The kidney plays a dominant role in maintaining sodium homeostasis. Despite wide variation in environmental exposure, the osmolality of the extracellular fluid that is determined by the sodium ion concentration is maintained within narrow margins. Derangement in function of proteins that transport Na+ and of those regulating the activity of these sodium-transporting proteins are likely to be responsible for a number of clinical disorders of fluid and electrolyte homeostasis. The amiloride-sensitive epithelial sodium channel (ENaC) is implicated in the control of blood pressure as demonstrated by the analysis of two genetic diseases, Liddle's syndrome and pseudohypoaldosteronism (PHA-1). Mutations have been identified in the genes coding for the alpha-, beta- or gamma-subunit of ENaC. ENaC constitutes the limiting step for sodium reabsorption in epithelial cells that line the distal nephron, distal colon, ducts of several exocrine glands and lung airways and might play an important role in pathophysiological and clinical conditions such as hypertension or lung edema.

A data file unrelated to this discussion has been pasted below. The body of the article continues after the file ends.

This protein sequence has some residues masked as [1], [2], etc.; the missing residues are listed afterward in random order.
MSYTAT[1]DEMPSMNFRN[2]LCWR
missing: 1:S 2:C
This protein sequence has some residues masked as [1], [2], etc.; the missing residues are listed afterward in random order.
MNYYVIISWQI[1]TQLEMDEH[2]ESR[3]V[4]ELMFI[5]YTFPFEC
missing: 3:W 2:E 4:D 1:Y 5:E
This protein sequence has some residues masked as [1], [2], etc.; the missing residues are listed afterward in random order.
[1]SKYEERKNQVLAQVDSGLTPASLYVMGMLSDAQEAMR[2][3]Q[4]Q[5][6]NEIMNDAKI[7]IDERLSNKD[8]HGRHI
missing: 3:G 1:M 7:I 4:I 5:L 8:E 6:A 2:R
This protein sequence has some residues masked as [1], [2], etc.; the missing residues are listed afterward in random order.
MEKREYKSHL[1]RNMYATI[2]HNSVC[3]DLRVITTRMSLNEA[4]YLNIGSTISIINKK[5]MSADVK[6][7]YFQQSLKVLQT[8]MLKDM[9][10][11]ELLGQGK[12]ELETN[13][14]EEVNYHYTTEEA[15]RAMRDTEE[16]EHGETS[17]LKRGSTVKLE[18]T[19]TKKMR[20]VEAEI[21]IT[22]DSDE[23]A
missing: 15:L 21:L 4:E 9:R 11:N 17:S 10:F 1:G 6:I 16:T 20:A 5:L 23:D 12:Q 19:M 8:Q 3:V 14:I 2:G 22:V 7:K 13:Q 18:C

Publication Types:
Research Support, Non-U.S. Gov't
Review

PMID: 9690087 [PubMed - indexed for MEDLINE]

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8: Tanpakushitsu Kakusan Koso. 1997 Feb;42(3 Suppl):208-12.


[Structure, function and regulation of voltage-gated sodium channel]

[Article in Japanese]

Okamura Y.

National Institute of Bioscience and Human-technology, Agency of Industrial Sciences and Technology and Intelligence and Synthesis, PRESTO, Ibaraki, Japan.

Publication Types:
Review

PMID: 9162952 [PubMed - indexed for MEDLINE]

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9: Soc Gen Physiol Ser. 1995;50:77-88.


In vivo sodium channel structure/function studies: consecutive Arg1448 changes to Cys, His, and Pro at the extracellular surface of IVS4.

Wang J, Dubowitz V, Lehmann-Horn F, Ricker K, Ptacek L, Hoffman EP.

Department of Molecular Genetics and Biochemistry, University of Pittsburgh School of Medicine, Pennsylvania 15261, USA.